In conclusion, Laura, Lindsey, Vicky, and the History and Policy team should all be congratulated for pulling together a programme which surely has to rank as one of the most enjoyable workshops or conferences I have ever attended. The day was full of unique insights, surprises – and, above all, fruitful opportunities to broaden one’s perspectives beyond the purely historical.
Interested in these topics? Think about attending our workshop on 3 September 2015 in London.
By Lindsey Dodd, Project Co-Investigator, School of Music, Humanities and Media, University of HuddersfieldSome of the historical documents I’m using for my research are letters written by children to Marshal Pétain, the Head of the French State during the Vichy years. As my previous blogs have shown, Pétain’s regime made vigorous use of pre-adolescent children as both the objects and subjects of its propaganda; that is, there was a lot of propaganda about children as the future of France, and a lot of propaganda for children. Many were drawn into letter-writing campaigns to Marshal Pétain, but others wrote to him of their own volition. In a country where families were divided and many fathers were absent (as prisoners-of-war or forced labourers in Germany, or in hiding, perhaps) writing to Pétain may have provided some comfort. His office always replied in his name with a personalised response and often a gift; some children replied to this response, and a dialogue was established. As I have shown, many letters glorified the Marshal; others vaunted the right-wing, nationalistic values of the regime. And these letters were written by children, some as young as six.
The response when I explain this to people – friends, colleagues – is usually disgust: that the regime could coerce or manipulate children in this way is further proof – were any needed – of its baseness. Why is our moral outrage more exercised when children are invoked? Isn’t the corruption of adults – the decision-makers in society – of greater cause for concern? Don’t all societies manipulate children to embrace certain ideological principles? And is this just a story of simple manipulation: what choices did children make?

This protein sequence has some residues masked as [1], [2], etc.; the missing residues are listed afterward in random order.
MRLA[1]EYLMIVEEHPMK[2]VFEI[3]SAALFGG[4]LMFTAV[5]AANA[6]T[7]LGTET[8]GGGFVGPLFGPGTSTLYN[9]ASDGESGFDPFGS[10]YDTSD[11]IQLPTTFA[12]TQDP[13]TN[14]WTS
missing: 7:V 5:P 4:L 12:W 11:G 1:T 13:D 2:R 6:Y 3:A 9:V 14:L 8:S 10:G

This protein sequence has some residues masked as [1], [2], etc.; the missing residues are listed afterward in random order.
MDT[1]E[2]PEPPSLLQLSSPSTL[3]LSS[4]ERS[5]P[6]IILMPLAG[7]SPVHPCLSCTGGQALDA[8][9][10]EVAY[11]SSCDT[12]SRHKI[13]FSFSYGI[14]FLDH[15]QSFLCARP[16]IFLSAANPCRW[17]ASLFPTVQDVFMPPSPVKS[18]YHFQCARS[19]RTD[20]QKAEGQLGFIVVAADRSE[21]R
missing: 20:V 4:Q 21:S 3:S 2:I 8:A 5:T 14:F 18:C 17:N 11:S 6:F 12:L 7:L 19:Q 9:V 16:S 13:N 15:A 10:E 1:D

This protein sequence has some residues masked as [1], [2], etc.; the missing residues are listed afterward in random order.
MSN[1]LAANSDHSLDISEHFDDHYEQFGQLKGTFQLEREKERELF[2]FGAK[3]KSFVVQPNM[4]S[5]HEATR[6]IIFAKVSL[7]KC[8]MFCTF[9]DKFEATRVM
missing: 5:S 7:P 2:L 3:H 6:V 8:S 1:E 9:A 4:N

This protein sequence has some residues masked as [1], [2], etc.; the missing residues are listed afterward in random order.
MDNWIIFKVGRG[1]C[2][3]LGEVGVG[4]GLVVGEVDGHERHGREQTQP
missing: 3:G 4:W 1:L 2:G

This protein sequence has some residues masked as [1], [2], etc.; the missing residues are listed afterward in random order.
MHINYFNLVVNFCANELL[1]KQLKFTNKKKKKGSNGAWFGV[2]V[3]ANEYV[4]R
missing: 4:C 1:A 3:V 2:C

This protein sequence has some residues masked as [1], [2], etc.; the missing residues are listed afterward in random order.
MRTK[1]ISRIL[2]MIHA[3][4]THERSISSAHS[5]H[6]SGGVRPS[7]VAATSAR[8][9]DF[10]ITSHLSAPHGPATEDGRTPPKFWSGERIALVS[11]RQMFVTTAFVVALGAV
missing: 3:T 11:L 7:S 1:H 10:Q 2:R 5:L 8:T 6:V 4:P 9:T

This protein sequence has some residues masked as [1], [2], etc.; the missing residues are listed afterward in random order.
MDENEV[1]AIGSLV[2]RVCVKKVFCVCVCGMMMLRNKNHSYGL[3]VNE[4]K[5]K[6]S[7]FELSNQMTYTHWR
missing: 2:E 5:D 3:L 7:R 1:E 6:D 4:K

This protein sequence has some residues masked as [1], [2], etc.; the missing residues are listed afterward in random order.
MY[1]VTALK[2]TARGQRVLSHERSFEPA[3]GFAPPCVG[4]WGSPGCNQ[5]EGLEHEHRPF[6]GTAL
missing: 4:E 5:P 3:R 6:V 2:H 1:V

These questions set me thinking about historical research using primary sources created by children.
Doing this research on children in the past has revealed them to me as social actors in their own right. The idea of a child as passive, as a pawn, as simply vulnerable to adult machinations is a useful trope with a ‘common sense’ underpinning. Yet social scientists and some policymakers recognise children as ‘heterogeneous, active agents, playing out and shaping their lives’ and as ‘competent individuals – knowledgeable about their own experiences and situations’. While this values children’s production – their words and cultural outputs – it could also suggest that such production can be treated in the same way as adults’. But while children are competent social actors in the world, their worlds are different – not inferior – to adults’. They lack the accumulation of knowledge and experience of the adults around them, as Owain Jones has written, but ‘have fully blown imaginative, social lives’. They loved Pétain, they entered into an epistolary relationship with him, they received gifts of date jam and writing-paper, they responded with pictures and affirmations of loyalty, pride and obedience. What Pétainists they were! But were they? They cannot bear the same moral responsibility as adults; they did not shape policy; their views went unheeded. What did they think when their hero fell from grace in 1944?
All sorts of ethical regulations govern academic research involving children; but children in the archive are not afforded the same consideration. For social scientists conducting research on ‘live’ children, key ethical issues concern access, consent and confidentiality. While certain archival documents pertaining to children in the past may be embargoed if the archivist considers them particularly sensitive, in other cases access to children in the archive is governed by no formal constraints save the standard fifty or seventy year rule. And if you were seven when you wrote your letter to Marshal Pétain, the chances are you’re still alive. Whence the issue of confidentiality: should historians be more careful about anonymising children in the archive? If the documents are in the public domain anyway, is there any point? Certainly, no consent has been given by the child or child-now-adult to use their letter; indeed, as Carolyn Steedman has noted, ‘the historian will always read that which was never intended for his or her eyes’. Perhaps an adult writing to the mayor of his or her town might imagine that a record of the letter, or the letter itself, might be filed away somewhere. But could a child have imagined that a letter, a drawing, would end up in a national, public archive, kept forever? Archives contain snapshots of the past, of people ‘frozen in time’ as children. They had no power or control over the archiving of their words, and now have none over their use.